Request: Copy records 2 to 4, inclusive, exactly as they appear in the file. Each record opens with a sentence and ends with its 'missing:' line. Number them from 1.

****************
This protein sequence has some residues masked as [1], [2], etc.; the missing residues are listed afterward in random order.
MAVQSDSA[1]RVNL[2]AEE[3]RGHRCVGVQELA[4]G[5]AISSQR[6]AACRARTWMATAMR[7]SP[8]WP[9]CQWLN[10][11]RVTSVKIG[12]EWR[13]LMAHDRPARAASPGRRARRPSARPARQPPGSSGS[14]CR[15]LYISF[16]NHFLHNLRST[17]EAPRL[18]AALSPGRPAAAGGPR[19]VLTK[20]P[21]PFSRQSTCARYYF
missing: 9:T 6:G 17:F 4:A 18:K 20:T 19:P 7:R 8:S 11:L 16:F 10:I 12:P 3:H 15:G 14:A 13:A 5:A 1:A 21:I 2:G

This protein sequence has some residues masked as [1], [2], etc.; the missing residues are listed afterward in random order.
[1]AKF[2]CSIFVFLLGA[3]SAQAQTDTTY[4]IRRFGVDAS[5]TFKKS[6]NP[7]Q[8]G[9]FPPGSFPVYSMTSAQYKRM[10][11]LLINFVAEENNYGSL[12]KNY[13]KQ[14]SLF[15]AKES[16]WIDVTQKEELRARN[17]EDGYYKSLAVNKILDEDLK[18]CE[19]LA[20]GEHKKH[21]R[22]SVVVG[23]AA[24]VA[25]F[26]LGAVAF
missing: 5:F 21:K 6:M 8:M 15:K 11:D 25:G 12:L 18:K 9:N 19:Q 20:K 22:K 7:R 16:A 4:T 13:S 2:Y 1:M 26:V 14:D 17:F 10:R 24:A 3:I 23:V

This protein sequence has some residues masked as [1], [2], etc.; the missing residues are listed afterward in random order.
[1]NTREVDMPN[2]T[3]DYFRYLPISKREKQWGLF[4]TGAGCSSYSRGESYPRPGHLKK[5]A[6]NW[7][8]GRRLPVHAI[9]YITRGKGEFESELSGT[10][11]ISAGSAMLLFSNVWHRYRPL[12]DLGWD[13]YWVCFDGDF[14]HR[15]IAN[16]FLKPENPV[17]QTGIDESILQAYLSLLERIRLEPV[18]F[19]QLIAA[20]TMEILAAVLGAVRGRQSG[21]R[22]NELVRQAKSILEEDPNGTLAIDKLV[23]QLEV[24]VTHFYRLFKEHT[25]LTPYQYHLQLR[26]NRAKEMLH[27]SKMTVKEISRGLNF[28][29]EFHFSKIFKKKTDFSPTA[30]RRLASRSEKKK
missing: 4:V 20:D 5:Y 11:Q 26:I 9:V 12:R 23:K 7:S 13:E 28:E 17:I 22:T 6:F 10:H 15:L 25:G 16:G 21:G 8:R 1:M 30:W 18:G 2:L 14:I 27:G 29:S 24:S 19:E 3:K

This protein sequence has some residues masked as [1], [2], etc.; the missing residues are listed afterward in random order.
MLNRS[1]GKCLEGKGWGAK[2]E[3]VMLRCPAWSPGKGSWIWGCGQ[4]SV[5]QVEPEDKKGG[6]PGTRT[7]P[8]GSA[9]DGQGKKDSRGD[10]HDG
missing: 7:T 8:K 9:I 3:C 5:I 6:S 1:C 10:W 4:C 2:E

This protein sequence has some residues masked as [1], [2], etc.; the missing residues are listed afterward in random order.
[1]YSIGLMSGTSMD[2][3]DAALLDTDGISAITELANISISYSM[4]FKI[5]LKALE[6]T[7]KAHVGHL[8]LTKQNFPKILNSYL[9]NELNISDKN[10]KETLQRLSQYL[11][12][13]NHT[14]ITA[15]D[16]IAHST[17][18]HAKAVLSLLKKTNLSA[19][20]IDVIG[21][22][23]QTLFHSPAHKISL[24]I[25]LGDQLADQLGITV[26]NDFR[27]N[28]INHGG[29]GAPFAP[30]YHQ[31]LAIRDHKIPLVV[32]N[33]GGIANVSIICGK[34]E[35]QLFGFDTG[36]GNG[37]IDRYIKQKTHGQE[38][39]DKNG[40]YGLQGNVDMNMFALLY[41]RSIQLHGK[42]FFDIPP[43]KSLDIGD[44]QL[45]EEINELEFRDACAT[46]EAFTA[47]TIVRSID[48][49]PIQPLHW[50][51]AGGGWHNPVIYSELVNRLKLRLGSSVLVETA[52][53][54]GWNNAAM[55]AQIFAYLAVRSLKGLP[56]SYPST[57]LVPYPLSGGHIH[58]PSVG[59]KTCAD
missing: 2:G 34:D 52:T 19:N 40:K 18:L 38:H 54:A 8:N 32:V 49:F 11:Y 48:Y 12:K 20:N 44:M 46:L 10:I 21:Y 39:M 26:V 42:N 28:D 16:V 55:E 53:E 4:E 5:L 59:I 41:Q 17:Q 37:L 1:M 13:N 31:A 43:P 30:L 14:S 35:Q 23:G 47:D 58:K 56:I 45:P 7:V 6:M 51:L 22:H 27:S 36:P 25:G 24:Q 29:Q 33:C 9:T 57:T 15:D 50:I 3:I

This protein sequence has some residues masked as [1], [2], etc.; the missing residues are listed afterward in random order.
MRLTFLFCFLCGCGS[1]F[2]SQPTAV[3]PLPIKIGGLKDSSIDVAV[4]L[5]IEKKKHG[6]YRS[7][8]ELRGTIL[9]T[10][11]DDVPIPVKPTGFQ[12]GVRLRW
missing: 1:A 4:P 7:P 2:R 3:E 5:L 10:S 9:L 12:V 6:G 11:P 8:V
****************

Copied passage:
This protein sequence has some residues masked as [1], [2], etc.; the missing residues are listed afterward in random order.
[1]AKF[2]CSIFVFLLGA[3]SAQAQTDTTY[4]IRRFGVDAS[5]TFKKS[6]NP[7]Q[8]G[9]FPPGSFPVYSMTSAQYKRM[10][11]LLINFVAEENNYGSL[12]KNY[13]KQ[14]SLF[15]AKES[16]WIDVTQKEELRARN[17]EDGYYKSLAVNKILDEDLK[18]CE[19]LA[20]GEHKKH[21]R[22]SVVVG[23]AA[24]VA[25]F[26]LGAVAF
missing: 5:F 21:K 6:M 8:M 15:K 11:D 25:G 12:L 18:K 9:N 19:Q 20:K 22:K 7:R 16:A 4:T 13:S 2:Y 1:M 26:V 14:D 17:F 10:R 24:A 3:I 23:V

This protein sequence has some residues masked as [1], [2], etc.; the missing residues are listed afterward in random order.
[1]NTREVDMPN[2]T[3]DYFRYLPISKREKQWGLF[4]TGAGCSSYSRGESYPRPGHLKK[5]A[6]NW[7][8]GRRLPVHAI[9]YITRGKGEFESELSGT[10][11]ISAGSAMLLFSNVWHRYRPL[12]DLGWD[13]YWVCFDGDF[14]HR[15]IAN[16]FLKPENPV[17]QTGIDESILQAYLSLLERIRLEPV[18]F[19]QLIAA[20]TMEILAAVLGAVRGRQSG[21]R[22]NELVRQAKSILEEDPNGTLAIDKLV[23]QLEV[24]VTHFYRLFKEHT[25]LTPYQYHLQLR[26]NRAKEMLH[27]SKMTVKEISRGLNF[28][29]EFHFSKIFKKKTDFSPTA[30]RRLASRSEKKK
missing: 4:V 20:D 5:Y 11:Q 26:I 9:V 12:R 23:K 7:S 13:E 28:E 17:I 22:T 6:F 10:H 15:L 25:G 16:G 21:G 8:R 1:M 30:W 18:G 2:L 14:I 27:G 29:S 24:S 19:E 3:K

This protein sequence has some residues masked as [1], [2], etc.; the missing residues are listed afterward in random order.
MLNRS[1]GKCLEGKGWGAK[2]E[3]VMLRCPAWSPGKGSWIWGCGQ[4]SV[5]QVEPEDKKGG[6]PGTRT[7]P[8]GSA[9]DGQGKKDSRGD[10]HDG
missing: 7:T 8:K 9:I 3:C 5:I 6:S 1:C 10:W 4:C 2:E